Drinking water in Rome
The sale of bottled water is a thriving business in Rome. Generally, we do not drink the tap water, even though it is, of course, treated. The problem is with antiquated plumbing through which the water passes. The very best drinking water is right at the street fountains that are there for that purpose - not to be confused with the miriad artistic fountains you will see. And, there is a way to drink from them. *
Fill water bottles here - you will be drinking Rome's best quality and safest water - and saving a few Euro a day in the process.*
Here are two photos of the water fountain in the Piazza beside the Pantheon. Signor Nasoni - the Romans call these water faucets that you see throughout the streets of Rome "big nose" - just stop the water flow with a finger and the water will come up through a little hole in top of the faucet. If you drink from the water spigot at the bottom - well, that's where our little doggies drink also.*
God Doesn't Like Knees or Shoulders
Appropriate dress is required to visit any church in Rome. This means, essentially, that you must cover your knees and your shoulders. For women, tops cannot be sleeveless, and skirts or long shorts must fall at least below the knee. For men, it's best to wear full-length pants. If you want to wear sleeveless tops when walking around in the heat, you can bring a shawl to throw over your shoulders when you visit churches. There will probably not be anyone to stop you from walking into the smaller churches dressed inappropriately, though of course you should adhere to the rules out of respect anyway. To enter St. Peter's Basilica you will have to pass about a dozen hawk-eyed guards, and there's no way you'll get past them without proper attire. Some of the souvenir shops around the Vatican have capitalised on this and now sell throw-away, paper pants to desperate tourists. Don't waste your money on paper pants; come prepared. To visit most of the Vatican museums you can wear what you like, but when you get to the Sistine Chapel the same rules apply, so unless you want to miss the chapel you should cover knees and shoulders when going to the museums as well.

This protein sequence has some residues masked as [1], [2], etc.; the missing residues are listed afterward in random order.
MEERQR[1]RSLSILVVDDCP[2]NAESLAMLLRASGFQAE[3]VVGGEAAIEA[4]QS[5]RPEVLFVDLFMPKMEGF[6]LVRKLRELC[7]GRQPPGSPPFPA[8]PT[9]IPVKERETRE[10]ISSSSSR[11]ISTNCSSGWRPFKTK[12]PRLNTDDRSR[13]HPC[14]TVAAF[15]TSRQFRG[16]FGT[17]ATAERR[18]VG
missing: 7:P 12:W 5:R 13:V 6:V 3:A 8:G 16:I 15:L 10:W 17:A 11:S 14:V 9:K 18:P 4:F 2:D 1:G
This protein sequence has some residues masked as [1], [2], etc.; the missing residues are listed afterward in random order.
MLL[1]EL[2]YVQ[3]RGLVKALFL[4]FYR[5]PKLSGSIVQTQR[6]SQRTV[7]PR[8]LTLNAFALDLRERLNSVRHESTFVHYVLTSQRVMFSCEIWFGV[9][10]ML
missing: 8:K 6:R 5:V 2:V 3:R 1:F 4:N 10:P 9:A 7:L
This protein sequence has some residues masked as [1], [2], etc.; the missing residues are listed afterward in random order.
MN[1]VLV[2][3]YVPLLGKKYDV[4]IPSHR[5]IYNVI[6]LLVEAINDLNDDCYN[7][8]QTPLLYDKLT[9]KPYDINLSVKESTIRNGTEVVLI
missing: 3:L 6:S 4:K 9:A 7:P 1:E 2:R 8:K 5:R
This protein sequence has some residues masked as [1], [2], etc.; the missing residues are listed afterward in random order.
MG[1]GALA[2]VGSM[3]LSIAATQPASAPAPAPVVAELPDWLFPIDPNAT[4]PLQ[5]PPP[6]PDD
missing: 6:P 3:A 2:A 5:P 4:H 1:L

The Museo Barraco consists of a prestigious collection of antique sculpture – art from Assyria, Egypt, Cyprus, Phoenicia, Etruria, Greece and Rome – which Giovanni Barracco, a wealthy nobleman of Calabria, gave to the Municipality of Rome in 1904. Baron Barracco had dedicated his life to collecting such pieces, some acquired from antiques’ merchants, others recovered from the excavations which, at the end of the nineteenth century, marked the urban transformation of Rome as the capital of Italy. A small designated neoclassical palazzo was built to accommodate the collection, but, unfortunately, was destroyed during the works done to widen the Corso Vittorio. It was only in 1948 that the collection could be resettled in the “Farnesina ai Baullari” (the Farnese Palace in the street of the trunk makers), which was built in 1516 to a design of Antonio da Sangallo the young.
Egyptian art is represented from the earliest dynasty (3000 BC) until the end of the Roman era.
From Mesopotamia come the precious Assyrian slabs, which once decorated the walls of the palaces of Assurbanipal at Nineveh and Sennacherib at Nimrud, from the VII to the VI century BC.
Unusually for an Italian museum, there is a section dedicated to Cypriot art, in which a number of objects of unusual manufacture are displayed, such as the multicoloured votive cart and the head of Heracles from the VII-VI centuries BC.
The museum boasts numerous Greek originals, including works which give an exhaustive picture of the great sculptor Polyclitus and his school.
Roman art is represented by the head of a boy from the Julian family, an elegant example of private portraiture from the early imperial era (1st century AD).
Finally provincial art is included with three slabs from Palmyra, a caravanserai city which flourished in the II century AD.
The display finishes with a polychrome mosaic from the first church of St Peter in Roma, which dates from the XII century AD.
Address: Corso Vittorio Emanuele II N°168
By bus is a good way to travel in Rome (although I only traveled this way twice, so I am not an expert), I liked it better than the metro. The main bus terminal is right in front of the main train station – Roma Termini. When I went with my friends we bought tickets that lasted for 75 minutes and cost us 1€. But just be sure that when you get on the bus that you validate your ticket. If it is not validated you make get a fine if it is checked.
Buses run from early in the morning until around midnight – but in some areas there are night buses as well. Check out the website below for more information on different types of tickets, and the different routes that the buses travel along.
Cheap but good Italian restaurant
For a cheap but good meal check out Al '39. It is a typical Italian restaurant with quite a big menu with very good prices. For 10-15 euro's you'll have a great meal. I had pasta arabbiata (or sth), which is penne in spicy tomato sauce, and a piece of pork. Check out the seasonal fruit for dessert aswell. For only 1 euro we had a big plate full of fresh cherries!